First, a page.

Dr. Deodhar has received consultancies and speaking fees (less than $10,000 each) from Centocor, Genentech, and Takeda.
Contribution from the Field
Denosumab-mediated increase in hand bone mineral density associated with decreased progression of bone erosion in rheumatoid arthritis patients†
Article first published online: 30 MAR 2010
Copyright © 2010 by the American College of Rheumatology
Arthritis Care & Research
Volume 62, Issue 4, pages 569–574, April 2010
How to Cite
Deodhar, A., Dore, R. K., Mandel, D., Schechtman, J., Shergy, W., Trapp, R., Ory, P. A., Peterfy, C. G., Fuerst, T., Wang, H., Zhou, L., Tsuji, W. and Newmark, R. (2010), Denosumab-mediated increase in hand bone mineral density associated with decreased progression of bone erosion in rheumatoid arthritis patients. Arthritis Care Res, 62: 569–574. doi: 10.1002/acr.20004
ClinicalTrials.gov identifier: NCT00095498.
- Issue published online: 30 MAR 2010
- Article first published online: 30 MAR 2010
- Manuscript Accepted: 11 DEC 2009
- Manuscript Received: 15 JUN 2009
- Amgen Inc.
Periarticular osteoporosis is one of the earliest radiographic signs of bone damage in rheumatoid arthritis (RA). Denosumab, an investigational fully human monoclonal antibody that binds to RANKL, inhibits bone erosion and systemic bone loss in clinical studies of patients with RA. In this hand bone mineral density (BMD) substudy, we investigated the effects of denosumab on hand BMD and its correlation with hand erosion scores.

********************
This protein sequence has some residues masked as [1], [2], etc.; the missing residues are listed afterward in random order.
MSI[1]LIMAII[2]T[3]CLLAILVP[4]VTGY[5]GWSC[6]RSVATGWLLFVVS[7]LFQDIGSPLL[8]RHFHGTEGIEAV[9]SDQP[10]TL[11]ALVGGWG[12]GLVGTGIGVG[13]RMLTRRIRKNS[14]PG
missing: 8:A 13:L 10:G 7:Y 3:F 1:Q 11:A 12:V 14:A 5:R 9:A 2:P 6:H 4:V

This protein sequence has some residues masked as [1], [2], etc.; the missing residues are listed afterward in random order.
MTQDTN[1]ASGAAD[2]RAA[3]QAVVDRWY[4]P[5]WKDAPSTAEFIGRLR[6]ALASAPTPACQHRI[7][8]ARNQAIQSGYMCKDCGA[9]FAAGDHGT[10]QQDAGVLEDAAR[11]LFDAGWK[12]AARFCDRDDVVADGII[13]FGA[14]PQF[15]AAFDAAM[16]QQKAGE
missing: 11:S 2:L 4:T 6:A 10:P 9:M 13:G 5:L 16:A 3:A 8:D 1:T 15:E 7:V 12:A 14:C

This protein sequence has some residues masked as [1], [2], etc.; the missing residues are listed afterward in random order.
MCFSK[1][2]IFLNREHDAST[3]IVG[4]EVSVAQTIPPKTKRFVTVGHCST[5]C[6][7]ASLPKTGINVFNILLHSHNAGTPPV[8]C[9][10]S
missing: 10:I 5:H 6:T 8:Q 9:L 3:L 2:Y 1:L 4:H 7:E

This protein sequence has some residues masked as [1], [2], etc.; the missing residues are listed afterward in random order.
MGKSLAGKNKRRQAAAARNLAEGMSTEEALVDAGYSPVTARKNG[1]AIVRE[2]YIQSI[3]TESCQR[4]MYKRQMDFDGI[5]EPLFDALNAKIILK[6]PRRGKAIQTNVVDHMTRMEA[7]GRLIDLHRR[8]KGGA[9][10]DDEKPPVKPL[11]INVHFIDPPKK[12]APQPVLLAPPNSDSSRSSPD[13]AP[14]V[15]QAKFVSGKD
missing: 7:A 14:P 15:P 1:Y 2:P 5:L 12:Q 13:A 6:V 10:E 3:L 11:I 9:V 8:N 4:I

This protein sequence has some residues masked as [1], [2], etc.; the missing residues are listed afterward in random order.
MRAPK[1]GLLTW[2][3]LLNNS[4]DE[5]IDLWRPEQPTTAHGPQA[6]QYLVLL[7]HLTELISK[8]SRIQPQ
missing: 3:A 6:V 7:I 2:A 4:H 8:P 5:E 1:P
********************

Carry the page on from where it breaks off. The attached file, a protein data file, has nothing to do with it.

Patients receiving methotrexate for erosive RA were randomized in a 1:1:1 ratio to receive subcutaneous placebo, denosumab 60 mg, or denosumab 180 mg at 0 and 6 months. Measurements included BMD (by dual x-ray absorptiometry [DXA]) of both hands (0, 1, 6, and 12 months), magnetic resonance images of the hands/wrists (0 and 6 months), and radiographs of the hands/wrists and feet (0, 6, and 12 months).
There were 56 patients (13 placebo, 21 denosumab 60 mg, and 22 denosumab 180 mg). Mean changes in hand BMD at 6 and 12 months were: +0.8% and +1.0%, respectively, for denosumab 60 mg; +2.0% and +2.5%, respectively, for denosumab 180 mg; and −1.2% and −2.0%, respectively, for placebo. Erosion scores remained near baseline in the denosumab groups and increased from baseline in the placebo group. A negative correlation was observed between hand BMD and erosion scores.
In patients with RA, denosumab provided protection against erosion, and not only prevented bone loss but increased hand BMD as measured by DXA.